Third, the question of responsibility is one which has become much more prevalent in recent years, particularly since the accession of Central and Eastern European states, where most Roma are located, to the EU in 2004 and 2007. National governments are keen to label Roma as a ‘European problem’, which means they can be absolved of their responsibility to integrate Roma in socio-economic and political life in the national context. The EU responded in 2011 by creating a Framework for National Strategies for Roma Inclusion which effectively means that each member state will create a national policy on Roma to address employment, education, housing, and healthcare, which will be overseen by the EU. The message here is clear: the responsibility for Roma inclusion and the improvement in the lives of millions of Roma lies with national governments. This is correct. The only way to alleviate the issues facing Roma is at the local and national level, but the EU can help with financial resources, coordination, and symbolic support. Though in its present form the EU Framework has significant, though not insurmountable problems, relating to monitoring, the participation of Roma communities, and an underestimation of the power and resonance of prejudice.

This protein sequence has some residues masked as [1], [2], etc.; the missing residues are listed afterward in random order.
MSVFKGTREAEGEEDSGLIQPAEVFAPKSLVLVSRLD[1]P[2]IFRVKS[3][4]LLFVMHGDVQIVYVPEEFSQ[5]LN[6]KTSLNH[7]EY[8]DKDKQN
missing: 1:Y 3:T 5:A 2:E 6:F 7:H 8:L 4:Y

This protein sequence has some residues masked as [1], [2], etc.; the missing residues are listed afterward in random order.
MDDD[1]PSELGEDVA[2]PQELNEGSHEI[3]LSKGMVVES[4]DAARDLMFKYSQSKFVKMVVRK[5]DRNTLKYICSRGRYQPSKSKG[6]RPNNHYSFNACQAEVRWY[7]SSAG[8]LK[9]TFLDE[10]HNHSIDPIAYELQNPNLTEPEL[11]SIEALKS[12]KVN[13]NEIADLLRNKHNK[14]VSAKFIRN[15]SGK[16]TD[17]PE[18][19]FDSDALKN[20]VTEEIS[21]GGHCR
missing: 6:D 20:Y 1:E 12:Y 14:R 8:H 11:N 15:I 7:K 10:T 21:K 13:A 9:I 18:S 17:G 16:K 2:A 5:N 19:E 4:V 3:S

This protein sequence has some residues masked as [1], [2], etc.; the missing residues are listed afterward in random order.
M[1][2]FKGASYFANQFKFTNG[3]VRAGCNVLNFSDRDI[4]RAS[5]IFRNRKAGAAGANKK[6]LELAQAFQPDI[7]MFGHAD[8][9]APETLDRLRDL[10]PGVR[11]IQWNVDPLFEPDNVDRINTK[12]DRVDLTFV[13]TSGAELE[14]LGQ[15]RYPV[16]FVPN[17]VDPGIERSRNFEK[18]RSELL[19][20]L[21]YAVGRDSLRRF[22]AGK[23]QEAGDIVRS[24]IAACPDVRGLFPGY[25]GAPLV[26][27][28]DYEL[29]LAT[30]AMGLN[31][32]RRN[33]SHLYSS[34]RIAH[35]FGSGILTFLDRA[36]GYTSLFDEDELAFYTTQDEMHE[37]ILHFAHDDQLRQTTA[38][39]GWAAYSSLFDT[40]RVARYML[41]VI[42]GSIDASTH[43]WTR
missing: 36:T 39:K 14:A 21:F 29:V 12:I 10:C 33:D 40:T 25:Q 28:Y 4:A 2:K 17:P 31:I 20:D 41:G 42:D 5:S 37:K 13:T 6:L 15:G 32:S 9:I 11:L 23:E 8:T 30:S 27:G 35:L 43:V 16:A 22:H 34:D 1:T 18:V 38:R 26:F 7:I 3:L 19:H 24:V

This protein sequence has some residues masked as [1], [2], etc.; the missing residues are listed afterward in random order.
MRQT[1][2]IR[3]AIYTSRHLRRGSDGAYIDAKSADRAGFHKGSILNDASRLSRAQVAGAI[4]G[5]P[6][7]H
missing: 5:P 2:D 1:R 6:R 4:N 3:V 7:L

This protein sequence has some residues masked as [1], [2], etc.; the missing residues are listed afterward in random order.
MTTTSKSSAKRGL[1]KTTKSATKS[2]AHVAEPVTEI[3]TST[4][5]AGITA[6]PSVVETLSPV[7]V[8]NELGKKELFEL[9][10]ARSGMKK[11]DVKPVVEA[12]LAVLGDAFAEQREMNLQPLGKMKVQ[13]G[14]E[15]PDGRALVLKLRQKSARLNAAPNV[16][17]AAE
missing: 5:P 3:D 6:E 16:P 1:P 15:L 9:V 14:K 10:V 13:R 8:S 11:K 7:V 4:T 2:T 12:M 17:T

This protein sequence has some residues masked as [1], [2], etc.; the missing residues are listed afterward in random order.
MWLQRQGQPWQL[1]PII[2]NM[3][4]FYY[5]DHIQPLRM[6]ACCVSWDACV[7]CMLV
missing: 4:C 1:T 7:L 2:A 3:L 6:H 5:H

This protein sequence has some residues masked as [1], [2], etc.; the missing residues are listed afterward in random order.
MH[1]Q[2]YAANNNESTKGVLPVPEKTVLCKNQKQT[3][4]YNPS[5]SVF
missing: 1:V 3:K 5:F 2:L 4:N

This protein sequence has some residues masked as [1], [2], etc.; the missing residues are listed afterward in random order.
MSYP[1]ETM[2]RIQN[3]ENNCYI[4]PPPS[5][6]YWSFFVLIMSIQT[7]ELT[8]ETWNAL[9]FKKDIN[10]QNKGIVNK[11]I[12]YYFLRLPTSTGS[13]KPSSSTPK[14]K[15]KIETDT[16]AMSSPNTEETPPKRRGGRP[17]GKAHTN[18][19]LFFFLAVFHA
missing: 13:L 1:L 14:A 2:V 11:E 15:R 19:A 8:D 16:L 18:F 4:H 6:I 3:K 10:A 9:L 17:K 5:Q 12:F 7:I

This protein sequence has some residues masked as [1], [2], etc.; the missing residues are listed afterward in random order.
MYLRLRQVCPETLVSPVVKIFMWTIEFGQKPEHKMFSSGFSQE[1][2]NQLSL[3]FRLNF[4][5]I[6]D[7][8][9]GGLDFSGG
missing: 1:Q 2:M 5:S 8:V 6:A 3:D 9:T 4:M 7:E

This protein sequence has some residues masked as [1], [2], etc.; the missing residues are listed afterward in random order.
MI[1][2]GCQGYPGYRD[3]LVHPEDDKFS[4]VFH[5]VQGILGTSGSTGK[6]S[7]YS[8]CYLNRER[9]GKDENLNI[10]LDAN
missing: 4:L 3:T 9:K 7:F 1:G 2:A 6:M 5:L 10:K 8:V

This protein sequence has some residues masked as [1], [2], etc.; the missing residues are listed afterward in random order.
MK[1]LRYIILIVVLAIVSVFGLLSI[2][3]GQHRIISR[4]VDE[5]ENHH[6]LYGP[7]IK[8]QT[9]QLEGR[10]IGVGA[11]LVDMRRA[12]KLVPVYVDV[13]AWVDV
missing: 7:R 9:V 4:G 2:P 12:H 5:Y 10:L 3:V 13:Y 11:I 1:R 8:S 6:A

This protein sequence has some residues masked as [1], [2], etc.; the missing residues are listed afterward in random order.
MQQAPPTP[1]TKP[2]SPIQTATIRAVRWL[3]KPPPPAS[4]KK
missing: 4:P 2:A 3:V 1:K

Fourth, anti-Gypsyism has a far-reaching impact and underpins the multiple issues facing Roma across Europe. The reason why Roma are at the bottom of the heap is anti-Gypsyism, which is an embedded prejudice which informs the majority of the population’s perception of Roma as an unwelcome presence, a deviant community who do not ‘fit’, who beg and steal, who essentially do not want to be integrated. It is such prejudice which requires a head-on challenge. Without changing the majority’s perceptions of Roma it will be impossible to improve their socio-economic and political disadvantage. Of course, doing so requires a long-term approach which will encourage more interaction between Roma and the majority (complicated by Roma’s physical and symbolic segregation), challenge persistent negative stereotypes on both sides, and facilitate trust and mutual respect. Communication and dialogue will be crucial.